Consolidated PBY-2 Catalina
by Gil Hodges
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The Consolidated PBY Catalina flying boat is world
famous. It set the standard that all other flying boats are judged by
for range, durability, and dependability. It's illustrious history is
well documented. Suffice it to say that the pre-WWII models set new long
distance cruising records; it gained fame as the plane that found the
Japanese fleet at Midway; it saved many lives as it patrolled over
lonely stretches of water; dropped bombs under the guise of "Black Cat"
squadrons; and still soldiers on today toting supplies to remote regions
and fighting fires as a water bomber.
My interest in the PBY-2 stemmed from two sources. The
first is a natural love of those gorgeous 1930's US Navy planes with
"chrome yellow" wings. The second is a relative who flew them. My great
uncle, Ed "Pappy" Bankston, joined the Navy in 1934 as an aircraft
mechanic. He was able to qualify for pilot training and graduated from
Pensacola in the spring of 1937. His first assignment was to report to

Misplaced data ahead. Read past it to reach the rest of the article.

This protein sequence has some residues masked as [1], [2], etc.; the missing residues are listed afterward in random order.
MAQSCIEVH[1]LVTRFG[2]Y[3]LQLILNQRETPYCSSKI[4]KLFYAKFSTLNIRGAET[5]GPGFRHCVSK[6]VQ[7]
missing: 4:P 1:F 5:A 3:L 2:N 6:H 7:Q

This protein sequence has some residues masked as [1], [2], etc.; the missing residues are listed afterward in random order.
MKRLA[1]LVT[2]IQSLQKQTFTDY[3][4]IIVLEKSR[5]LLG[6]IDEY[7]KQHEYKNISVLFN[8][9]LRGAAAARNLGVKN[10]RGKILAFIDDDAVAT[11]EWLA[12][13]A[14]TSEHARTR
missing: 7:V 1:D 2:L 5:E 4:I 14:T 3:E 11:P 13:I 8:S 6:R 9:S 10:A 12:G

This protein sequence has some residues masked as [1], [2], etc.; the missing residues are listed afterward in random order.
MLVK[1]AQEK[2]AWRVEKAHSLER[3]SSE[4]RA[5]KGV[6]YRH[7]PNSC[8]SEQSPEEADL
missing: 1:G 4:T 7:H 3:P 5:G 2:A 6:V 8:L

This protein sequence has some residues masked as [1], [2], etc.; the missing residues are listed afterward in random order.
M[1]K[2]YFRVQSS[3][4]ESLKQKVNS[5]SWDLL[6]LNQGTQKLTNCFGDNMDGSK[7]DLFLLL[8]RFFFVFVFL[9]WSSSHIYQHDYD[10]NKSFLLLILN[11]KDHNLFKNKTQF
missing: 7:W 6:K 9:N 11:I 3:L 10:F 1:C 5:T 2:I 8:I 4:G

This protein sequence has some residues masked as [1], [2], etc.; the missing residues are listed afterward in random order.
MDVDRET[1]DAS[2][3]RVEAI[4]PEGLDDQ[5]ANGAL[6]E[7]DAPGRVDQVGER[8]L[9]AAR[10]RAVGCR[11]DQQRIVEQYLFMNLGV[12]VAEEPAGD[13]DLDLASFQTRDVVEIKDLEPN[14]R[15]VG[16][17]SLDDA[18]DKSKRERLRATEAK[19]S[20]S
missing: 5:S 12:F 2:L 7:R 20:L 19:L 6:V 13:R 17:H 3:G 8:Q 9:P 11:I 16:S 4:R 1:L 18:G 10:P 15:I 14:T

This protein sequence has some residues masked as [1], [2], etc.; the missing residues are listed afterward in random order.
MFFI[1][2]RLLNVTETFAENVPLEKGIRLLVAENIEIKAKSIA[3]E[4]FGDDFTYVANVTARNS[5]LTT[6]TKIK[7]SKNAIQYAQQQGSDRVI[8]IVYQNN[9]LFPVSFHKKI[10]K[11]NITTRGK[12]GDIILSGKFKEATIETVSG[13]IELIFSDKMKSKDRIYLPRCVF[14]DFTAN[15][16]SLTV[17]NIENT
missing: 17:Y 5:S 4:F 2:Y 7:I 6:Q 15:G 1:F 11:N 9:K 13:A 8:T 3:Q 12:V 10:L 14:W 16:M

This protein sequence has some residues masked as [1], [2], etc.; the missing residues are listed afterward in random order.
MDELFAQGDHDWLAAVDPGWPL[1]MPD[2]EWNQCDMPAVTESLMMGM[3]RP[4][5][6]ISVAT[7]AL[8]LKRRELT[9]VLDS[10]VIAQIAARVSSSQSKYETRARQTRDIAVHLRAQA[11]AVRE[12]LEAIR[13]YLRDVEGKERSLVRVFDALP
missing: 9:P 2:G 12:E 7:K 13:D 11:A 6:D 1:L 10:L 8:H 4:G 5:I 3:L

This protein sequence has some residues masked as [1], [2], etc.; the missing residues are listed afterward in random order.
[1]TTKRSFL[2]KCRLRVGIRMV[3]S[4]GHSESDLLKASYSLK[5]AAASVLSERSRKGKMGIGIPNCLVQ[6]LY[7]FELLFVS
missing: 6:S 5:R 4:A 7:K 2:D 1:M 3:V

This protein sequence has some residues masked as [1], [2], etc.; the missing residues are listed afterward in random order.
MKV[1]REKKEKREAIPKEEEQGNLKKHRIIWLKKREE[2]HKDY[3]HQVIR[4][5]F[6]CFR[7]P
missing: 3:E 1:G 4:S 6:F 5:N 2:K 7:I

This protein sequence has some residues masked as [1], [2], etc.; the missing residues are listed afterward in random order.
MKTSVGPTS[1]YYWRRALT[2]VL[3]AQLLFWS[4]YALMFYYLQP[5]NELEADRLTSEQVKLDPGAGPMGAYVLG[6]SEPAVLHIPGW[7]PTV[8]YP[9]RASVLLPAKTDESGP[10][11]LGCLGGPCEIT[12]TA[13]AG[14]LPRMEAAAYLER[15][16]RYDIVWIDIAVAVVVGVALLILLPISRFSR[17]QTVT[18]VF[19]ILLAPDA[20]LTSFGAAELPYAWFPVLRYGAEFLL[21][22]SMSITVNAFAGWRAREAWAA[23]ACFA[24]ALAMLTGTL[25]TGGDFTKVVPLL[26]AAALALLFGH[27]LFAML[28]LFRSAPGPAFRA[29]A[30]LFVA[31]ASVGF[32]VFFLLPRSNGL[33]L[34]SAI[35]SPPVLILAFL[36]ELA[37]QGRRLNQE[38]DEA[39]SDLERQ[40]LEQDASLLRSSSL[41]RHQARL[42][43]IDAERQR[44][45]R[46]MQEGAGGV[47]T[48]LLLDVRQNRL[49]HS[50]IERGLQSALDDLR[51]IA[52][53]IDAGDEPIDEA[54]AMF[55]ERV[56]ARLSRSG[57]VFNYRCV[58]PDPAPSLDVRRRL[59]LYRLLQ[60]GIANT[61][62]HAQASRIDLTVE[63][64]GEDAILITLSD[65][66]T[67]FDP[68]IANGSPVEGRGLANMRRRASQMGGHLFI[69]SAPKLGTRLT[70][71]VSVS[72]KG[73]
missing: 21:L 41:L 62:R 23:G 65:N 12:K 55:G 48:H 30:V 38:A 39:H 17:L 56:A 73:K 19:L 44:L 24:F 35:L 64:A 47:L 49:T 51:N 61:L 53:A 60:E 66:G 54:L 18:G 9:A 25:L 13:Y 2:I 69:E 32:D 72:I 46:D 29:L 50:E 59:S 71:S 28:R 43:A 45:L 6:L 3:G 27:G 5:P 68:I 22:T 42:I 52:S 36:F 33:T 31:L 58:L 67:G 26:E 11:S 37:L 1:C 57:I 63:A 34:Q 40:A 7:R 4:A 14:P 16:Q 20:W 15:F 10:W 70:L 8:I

San Diego and take a brand new PBY down to the Panama Canal Zone. He
went on to fly for the Navy until 1957. He flew Devastators on the
Yorktown at the beginning of WWII (a very interesting story for another
time!), ferried aircraft the latter half of the war, and eventually
ended up performing acceptance testing of the F9F Cougar towards the end
of his career. When Belcher Bits released their conversion set for the
Monogram 1/48th PBY-5, I was primed and ready.
The Belcher Bits Conversion
The Belcher Bits conversion set is nicely molded. It
contains a new solid tail with a separate rudder, a middle fuselage
section with "hatches" to replace the bulged waist blisters of the -5,